Charles McKinney, who is black, was at work on June 17, 1994, when a friend called and told him to turn on the television. In his office with his white co-worker, the two saw the infamous Bronco chase as Simpson tried to elude police on a California highway.

“My co-worker was like, ‘I think we should both go home and watch this,’” recalled McKinney, now 49, and a resident of Memphis, Tennessee. “I knew it was a simultaneously fascinating and toxic mix of race, reality television and celebrity, to see how quickly the nation just split itself along racial lines and how black folks tried to navigate this moment.”

At the time, many blacks were less concerned with Simpson’s guilt or innocence. For them, Simpson’s wealth balanced the scales of justice in a way that was impossible for most black defendants: He could afford to buy his freedom.

“That sort of euphoria around somebody black working the criminal justice system and having it come out the way that it comes out for white folks all the time was kind of a big deal,” Charles said. “We knew ‘not guilty’ didn’t mean ‘innocent.’”

Time has sobered the view of many blacks since the verdict. Recent polls show that a majority of blacks now say they believe Simpson was guilty — a view shared by only about 20 per cent of blacks at the time of the trial.

Simpson found new relevance with millennials and sparked nostalgia with Generation Xers last year with a wildly popular docuseries and documentary about the murder case. And rapper Jay-Z’s new album, “4:44,” includes a song titled “Story of OJ.”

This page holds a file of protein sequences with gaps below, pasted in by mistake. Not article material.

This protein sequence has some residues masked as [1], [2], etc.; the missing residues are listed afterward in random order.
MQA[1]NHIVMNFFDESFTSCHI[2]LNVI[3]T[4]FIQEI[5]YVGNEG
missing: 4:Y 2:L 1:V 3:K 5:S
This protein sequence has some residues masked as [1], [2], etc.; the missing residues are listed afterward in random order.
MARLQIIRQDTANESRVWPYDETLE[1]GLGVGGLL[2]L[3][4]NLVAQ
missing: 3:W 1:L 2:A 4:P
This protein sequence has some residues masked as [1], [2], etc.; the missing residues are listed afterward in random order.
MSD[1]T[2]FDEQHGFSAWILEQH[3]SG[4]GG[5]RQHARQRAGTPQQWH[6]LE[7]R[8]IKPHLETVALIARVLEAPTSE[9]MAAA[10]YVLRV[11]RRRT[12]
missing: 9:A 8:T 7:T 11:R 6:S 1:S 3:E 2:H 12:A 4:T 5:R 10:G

When Simpson was convicted in Nevada for a hotel-room heist in 2008 and sentenced to up to 33 years in prison, blacks and whites perceived the harsh sentence as a proxy justice for his earlier acquittal. Still, McKinney wasn’t glued to his television for Thursday’s hearing. His initial reaction: Who cares?

“It’s older white people or people who were around in 1994,” McKinney said. “You get them mad about the case again. For folks in my generation, nobody was running home to watch this. He’s a symbol, but we have lots of symbols now of people who embody these tensions.”

Simpson’s hearing on Thursday also didn’t resonate with Shane Walk, 23, of Albuquerque, a white man who was an infant when the verdict came down.

“I didn’t live through the trial, so he doesn’t represent to me, at least, to be a racial, polarizing figure as he did with previous generations,” said Walk, adding that he felt the hearing was just another passing fad for the media and that people his age should focus on the current divisions in our country.

For Zimmerman, that focus belongs more on the modern-day issues around race and policing that Simpson’s case once captured.

“I have no vested interest in O.J.,” Zimmerman said. “I would like for our country to get over certain things that just really don’t affect us. His freedom doesn’t affect anybody. There’s no systemic issue with O.J. being free.”